3. ICDs are promoted as a mainstay to prevent SCD.It should be emphasized ICDs can’t reduce the troublesome exertional dyspnea of HCM.It simply prevents(expected to prevent ) SCD after allowing the VT/VF to occur. (ICD do come with its own morbidity  and anxiety, Sub-cutaneous ICD is just beginning to be popular, doesn’t have VT control though no ATP algorithm ) 
  4. Surgery regresses LVOT gradient and regress symptoms still may be the best option (Dual-chamber pacing, alcohol ablation, (now RF) are mostly interventional excesses with unproven worthiness. Additional mitral valve repair strategy during myectomy has some proven value.
  5. Mavacamten (the proposed new magic drug ) is shown to steer and stabilize the two-headed myosin interaction with actin , thus reducing the force of contraction at the same time not inhibiting it truly. The mechanism is great on paper, let us see the follow up of EXPLORER study patients)
  6. Counseling  & reassurance( The real risk of SCD is far less than the fear of SCD.I have seen the relatives of HCM patients are more worried than HCM patients with a 30mm IVS. This is amplified by a crazy battery of genetic tests with dubious predictive value. In my opinion, one need not do this even as the current guidelines trying hard to make it appear as a pleasant  affair)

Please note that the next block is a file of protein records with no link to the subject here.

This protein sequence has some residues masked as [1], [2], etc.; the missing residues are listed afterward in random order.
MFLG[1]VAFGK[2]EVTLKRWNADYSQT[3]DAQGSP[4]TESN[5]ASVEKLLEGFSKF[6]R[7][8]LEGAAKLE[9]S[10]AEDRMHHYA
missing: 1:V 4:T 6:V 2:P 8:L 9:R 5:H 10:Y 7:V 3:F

Final message

We are taught right from our early days in medical schools, HCM is synonymous with dynamic LVOT obstruction. However, to hang our thoughts exclusively on this hemodynamic concept lands us in management errors. Let us learn to look beyond  LVOT gradients in HCM. We need to look at the overall morphology of LV, mitral valves, LA dynamics, etc. Please realize, there is a huge mass of myocardium sitting silently not eliciting any gradients, still good enough to cause symptoms and dictate the natural history. 

Reference 

1.Jeffrey B.Geske Michael W.Cullen PaulSorajja  Assessment of Left Ventricular Outflow Gradient: Hypertrophic Cardiomyopathy Versus Aortic Valvular Stenosis  JACC: Cardiovascular Interventions  Volume 5, Issue 6, June 2012, Pages 675-681

Postamble

For the pure academics, please read this.The ultimate advisory from the authoritative source.